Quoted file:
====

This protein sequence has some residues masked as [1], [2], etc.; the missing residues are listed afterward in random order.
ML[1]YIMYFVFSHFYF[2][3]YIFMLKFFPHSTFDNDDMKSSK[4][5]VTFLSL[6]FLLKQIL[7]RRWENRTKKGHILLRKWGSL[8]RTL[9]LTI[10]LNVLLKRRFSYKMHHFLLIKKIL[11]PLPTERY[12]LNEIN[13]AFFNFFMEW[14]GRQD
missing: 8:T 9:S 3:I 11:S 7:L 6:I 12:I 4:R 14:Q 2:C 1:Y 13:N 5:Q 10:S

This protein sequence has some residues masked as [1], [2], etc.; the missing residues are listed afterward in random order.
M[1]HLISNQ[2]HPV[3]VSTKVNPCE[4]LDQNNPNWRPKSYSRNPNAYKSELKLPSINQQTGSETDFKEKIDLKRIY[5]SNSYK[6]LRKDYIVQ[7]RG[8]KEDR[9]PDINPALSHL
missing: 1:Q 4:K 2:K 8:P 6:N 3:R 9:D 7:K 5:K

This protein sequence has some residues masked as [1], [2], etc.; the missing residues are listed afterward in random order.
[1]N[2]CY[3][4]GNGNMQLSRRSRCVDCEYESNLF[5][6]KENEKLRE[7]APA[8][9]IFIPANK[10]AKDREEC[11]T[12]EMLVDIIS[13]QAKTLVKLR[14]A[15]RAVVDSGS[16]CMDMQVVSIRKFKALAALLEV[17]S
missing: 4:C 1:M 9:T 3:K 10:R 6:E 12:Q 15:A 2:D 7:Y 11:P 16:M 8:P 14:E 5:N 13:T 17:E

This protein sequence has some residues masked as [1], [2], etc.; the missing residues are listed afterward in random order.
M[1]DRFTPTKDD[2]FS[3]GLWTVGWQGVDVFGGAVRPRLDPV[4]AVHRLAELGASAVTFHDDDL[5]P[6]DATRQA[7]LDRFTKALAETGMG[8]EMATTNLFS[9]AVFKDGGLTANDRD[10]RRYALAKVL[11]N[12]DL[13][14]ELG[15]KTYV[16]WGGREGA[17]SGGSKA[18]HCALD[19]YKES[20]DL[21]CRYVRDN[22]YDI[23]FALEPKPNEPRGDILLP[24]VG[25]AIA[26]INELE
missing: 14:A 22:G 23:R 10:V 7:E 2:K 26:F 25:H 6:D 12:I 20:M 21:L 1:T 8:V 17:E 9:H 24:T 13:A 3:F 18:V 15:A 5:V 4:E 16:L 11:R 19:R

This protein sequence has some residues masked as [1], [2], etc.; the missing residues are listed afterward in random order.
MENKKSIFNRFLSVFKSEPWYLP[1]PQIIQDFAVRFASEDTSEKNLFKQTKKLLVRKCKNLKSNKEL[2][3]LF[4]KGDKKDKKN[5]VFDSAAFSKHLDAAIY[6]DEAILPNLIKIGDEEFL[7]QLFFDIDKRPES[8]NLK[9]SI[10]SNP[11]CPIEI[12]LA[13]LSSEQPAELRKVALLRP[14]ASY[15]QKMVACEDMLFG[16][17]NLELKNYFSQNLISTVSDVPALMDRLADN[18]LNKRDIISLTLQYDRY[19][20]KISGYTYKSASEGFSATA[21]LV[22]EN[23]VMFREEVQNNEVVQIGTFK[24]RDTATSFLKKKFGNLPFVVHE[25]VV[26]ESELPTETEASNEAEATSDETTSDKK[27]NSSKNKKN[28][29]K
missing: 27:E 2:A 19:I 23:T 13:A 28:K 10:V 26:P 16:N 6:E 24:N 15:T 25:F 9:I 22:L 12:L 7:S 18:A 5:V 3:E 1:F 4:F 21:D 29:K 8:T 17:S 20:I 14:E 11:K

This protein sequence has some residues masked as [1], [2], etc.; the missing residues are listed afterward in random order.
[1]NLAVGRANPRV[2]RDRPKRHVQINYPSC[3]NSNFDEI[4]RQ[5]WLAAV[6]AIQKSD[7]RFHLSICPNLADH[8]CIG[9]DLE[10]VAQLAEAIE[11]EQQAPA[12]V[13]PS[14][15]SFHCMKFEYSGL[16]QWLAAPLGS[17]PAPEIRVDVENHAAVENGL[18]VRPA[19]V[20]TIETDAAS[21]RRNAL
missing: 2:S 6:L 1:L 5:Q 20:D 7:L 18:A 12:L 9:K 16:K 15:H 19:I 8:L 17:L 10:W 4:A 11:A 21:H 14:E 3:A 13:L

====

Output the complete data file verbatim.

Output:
This protein sequence has some residues masked as [1], [2], etc.; the missing residues are listed afterward in random order.
ML[1]YIMYFVFSHFYF[2][3]YIFMLKFFPHSTFDNDDMKSSK[4][5]VTFLSL[6]FLLKQIL[7]RRWENRTKKGHILLRKWGSL[8]RTL[9]LTI[10]LNVLLKRRFSYKMHHFLLIKKIL[11]PLPTERY[12]LNEIN[13]AFFNFFMEW[14]GRQD
missing: 8:T 9:S 3:I 11:S 7:L 6:I 12:I 4:R 14:Q 2:C 1:Y 13:N 5:Q 10:S

This protein sequence has some residues masked as [1], [2], etc.; the missing residues are listed afterward in random order.
M[1]HLISNQ[2]HPV[3]VSTKVNPCE[4]LDQNNPNWRPKSYSRNPNAYKSELKLPSINQQTGSETDFKEKIDLKRIY[5]SNSYK[6]LRKDYIVQ[7]RG[8]KEDR[9]PDINPALSHL
missing: 1:Q 4:K 2:K 8:P 6:N 3:R 9:D 7:K 5:K

This protein sequence has some residues masked as [1], [2], etc.; the missing residues are listed afterward in random order.
[1]N[2]CY[3][4]GNGNMQLSRRSRCVDCEYESNLF[5][6]KENEKLRE[7]APA[8][9]IFIPANK[10]AKDREEC[11]T[12]EMLVDIIS[13]QAKTLVKLR[14]A[15]RAVVDSGS[16]CMDMQVVSIRKFKALAALLEV[17]S
missing: 4:C 1:M 9:T 3:K 10:R 6:E 12:Q 15:A 2:D 7:Y 11:P 16:M 8:P 14:E 5:N 13:T 17:E

This protein sequence has some residues masked as [1], [2], etc.; the missing residues are listed afterward in random order.
M[1]DRFTPTKDD[2]FS[3]GLWTVGWQGVDVFGGAVRPRLDPV[4]AVHRLAELGASAVTFHDDDL[5]P[6]DATRQA[7]LDRFTKALAETGMG[8]EMATTNLFS[9]AVFKDGGLTANDRD[10]RRYALAKVL[11]N[12]DL[13][14]ELG[15]KTYV[16]WGGREGA[17]SGGSKA[18]HCALD[19]YKES[20]DL[21]CRYVRDN[22]YDI[23]FALEPKPNEPRGDILLP[24]VG[25]AIA[26]INELE
missing: 14:A 22:G 23:R 10:V 7:E 2:K 26:F 25:H 6:D 12:I 20:M 21:L 1:T 8:V 17:E 9:H 24:T 13:A 3:F 18:V 15:A 5:V 4:E 16:L 11:R 19:R

This protein sequence has some residues masked as [1], [2], etc.; the missing residues are listed afterward in random order.
MENKKSIFNRFLSVFKSEPWYLP[1]PQIIQDFAVRFASEDTSEKNLFKQTKKLLVRKCKNLKSNKEL[2][3]LF[4]KGDKKDKKN[5]VFDSAAFSKHLDAAIY[6]DEAILPNLIKIGDEEFL[7]QLFFDIDKRPES[8]NLK[9]SI[10]SNP[11]CPIEI[12]LA[13]LSSEQPAELRKVALLRP[14]ASY[15]QKMVACEDMLFG[16][17]NLELKNYFSQNLISTVSDVPALMDRLADN[18]LNKRDIISLTLQYDRY[19][20]KISGYTYKSASEGFSATA[21]LV[22]EN[23]VMFREEVQNNEVVQIGTFK[24]RDTATSFLKKKFGNLPFVVHE[25]VV[26]ESELPTETEASNEAEATSDETTSDKK[27]NSSKNKKN[28][29]K
missing: 27:E 2:A 19:I 23:T 13:A 28:K 10:V 26:P 16:N 6:E 24:N 15:T 25:F 9:I 22:L 12:L 7:S 18:A 5:V 3:E 1:F 4:F 21:D 29:K 8:T 17:S 20:I 14:E 11:K

This protein sequence has some residues masked as [1], [2], etc.; the missing residues are listed afterward in random order.
[1]NLAVGRANPRV[2]RDRPKRHVQINYPSC[3]NSNFDEI[4]RQ[5]WLAAV[6]AIQKSD[7]RFHLSICPNLADH[8]CIG[9]DLE[10]VAQLAEAIE[11]EQQAPA[12]V[13]PS[14][15]SFHCMKFEYSGL[16]QWLAAPLGS[17]PAPEIRVDVENHAAVENGL[18]VRPA[19]V[20]TIETDAAS[21]RRNAL
missing: 2:S 6:L 1:L 5:Q 20:D 7:L 18:A 12:L 9:K 16:K 15:H 19:I 8:L 17:L 10:W 4:A 11:A 21:H 14:E 3:A 13:L